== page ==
But, how do you determine whether or not you have an FHA loan?
Here is the best way that I have found to do this. Look up your mortgage on the public records in your county. You can usually access the public records online.
Just Google, “County, State Public Records.” For example, if we Google “Cook County Illinois Public Records”, then you will get the clerk of court’s website on the second link.
Most realtors will know how to look up this information. If not, then they will know a title company that can do the research for you. Once you access the public records you will want to pull up your mortgage.
If you have an FHA loan, then on the first page of the mortgage, there should be a small square and inside the square, it will say “FHA Case Number 091-4242640-703.”
FHA’s Short Sale Guidelines are covered in a letter they end out to all the lenders that are handling their loan. Whenever they make a change to the guidelines, they send out a Mortgagee Letter.
They issued a new Mortgagee Letter at the beginning of the financial crisis that made a lot of changes to how they handle short sales. That letter was called “Mortgagee Letter 2008-43.”
You can Google that if you want to look at a copy yourself. On page 5 of Mortgage Letter 2008-43, it specifically states that if you short sale or attempt to short sale, then you will be released from the debt.
Here is an excerpt from the letter:
Mortgagors, acting in good faith, who successfully sell their properties using this option are relieved of their mortgage obligation and are entitled to a consideration of $ 750. If the closing occurs within 3 months of the approval to participate, the mortgagor will be entitled to $ 1,000. Unless the mortgagor’s consideration is required to release junior liens, the mortgagor may elect to accept cash paid at closing. The mortgagor may also apply a portion of or the entire amount of consideration to offset sales costs not paid by HUD; including a home warranty plan fee, costs of optional repairs, and buyer’s closing expenses. If the PFS is unsuccessful and foreclosure occurs, mortgagors who participate in the PFS Program in good faith will not be pursued for deficiency judgments by the mortgagee or HUD.”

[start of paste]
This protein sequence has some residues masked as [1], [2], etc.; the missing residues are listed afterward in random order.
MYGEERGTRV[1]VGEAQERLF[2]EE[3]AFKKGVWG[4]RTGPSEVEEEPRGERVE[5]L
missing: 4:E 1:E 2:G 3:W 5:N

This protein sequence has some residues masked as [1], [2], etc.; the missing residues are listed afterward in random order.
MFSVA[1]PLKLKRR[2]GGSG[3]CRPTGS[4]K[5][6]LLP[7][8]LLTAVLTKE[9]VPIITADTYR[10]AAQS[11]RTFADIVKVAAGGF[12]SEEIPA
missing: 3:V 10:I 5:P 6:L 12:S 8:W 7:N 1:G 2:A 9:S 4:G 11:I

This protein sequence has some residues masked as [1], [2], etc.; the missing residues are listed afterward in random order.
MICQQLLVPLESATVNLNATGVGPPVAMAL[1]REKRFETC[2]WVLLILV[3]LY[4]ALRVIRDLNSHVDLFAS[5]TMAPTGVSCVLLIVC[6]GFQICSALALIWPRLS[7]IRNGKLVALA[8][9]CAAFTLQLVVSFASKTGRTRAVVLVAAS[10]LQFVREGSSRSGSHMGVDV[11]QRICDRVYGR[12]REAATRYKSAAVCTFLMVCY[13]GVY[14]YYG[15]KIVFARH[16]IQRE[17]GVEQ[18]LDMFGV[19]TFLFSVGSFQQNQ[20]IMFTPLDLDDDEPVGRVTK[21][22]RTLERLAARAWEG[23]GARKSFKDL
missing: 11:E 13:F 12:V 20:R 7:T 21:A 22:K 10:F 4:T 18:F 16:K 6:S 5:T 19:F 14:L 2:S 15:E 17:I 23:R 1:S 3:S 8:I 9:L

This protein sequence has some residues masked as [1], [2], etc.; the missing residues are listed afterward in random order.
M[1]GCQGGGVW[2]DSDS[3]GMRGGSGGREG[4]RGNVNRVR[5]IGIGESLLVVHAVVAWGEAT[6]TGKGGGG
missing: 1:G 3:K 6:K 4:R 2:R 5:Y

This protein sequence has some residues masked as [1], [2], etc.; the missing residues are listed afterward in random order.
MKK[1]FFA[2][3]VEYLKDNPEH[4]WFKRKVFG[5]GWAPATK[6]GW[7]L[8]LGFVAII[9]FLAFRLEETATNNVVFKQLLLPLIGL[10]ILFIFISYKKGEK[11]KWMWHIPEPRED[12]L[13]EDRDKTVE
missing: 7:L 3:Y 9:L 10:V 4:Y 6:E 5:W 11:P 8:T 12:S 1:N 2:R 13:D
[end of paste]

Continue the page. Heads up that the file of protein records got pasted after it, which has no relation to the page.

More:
The main requirement to being allowed to participate in the program is that the property cannot be an investment property and that the homeowner has to have a genuine hardship.
Looks like a good way to wipe out some upside down mortgage debt. Thinking about a short sale?
I can help you short sale your property and get back on your feet. Send me an e-mail at firstname.lastname@example.org. I will contact you for a free consultation.
When we talk, I will explain how the process works in detail and answer any questions you may have. Or, if you prefer, you can call me at (919) 606-8751
Discover how other sellers successfully completed a short sale and request a free consultation by clicking here.
Thinking about a loan modification? Our Raleigh loan modification kit has the instructions you will need to get a loan modification approved with your bank. Click here to request a copy.
Thanks for reading this, Ken Smith.
Ken is a Real Estate Broker at Goldens Realty. Raleigh Short Sales Realtor:
Phone: (919) 606-8751 . email@example.com.
Friendly, loyal, intelligent service!
View My homes for sale at www.GoldensRealty.com.
Ken Smith specializes in loan modification assistance and short sales in Raleigh North Carolina. Raleigh Loan Modification Help, Raleigh Short Sales. Raleigh Short Sale Realtor. Raleigh NC Short Sales. Raleigh Realtor.
Powered by Facebook Comments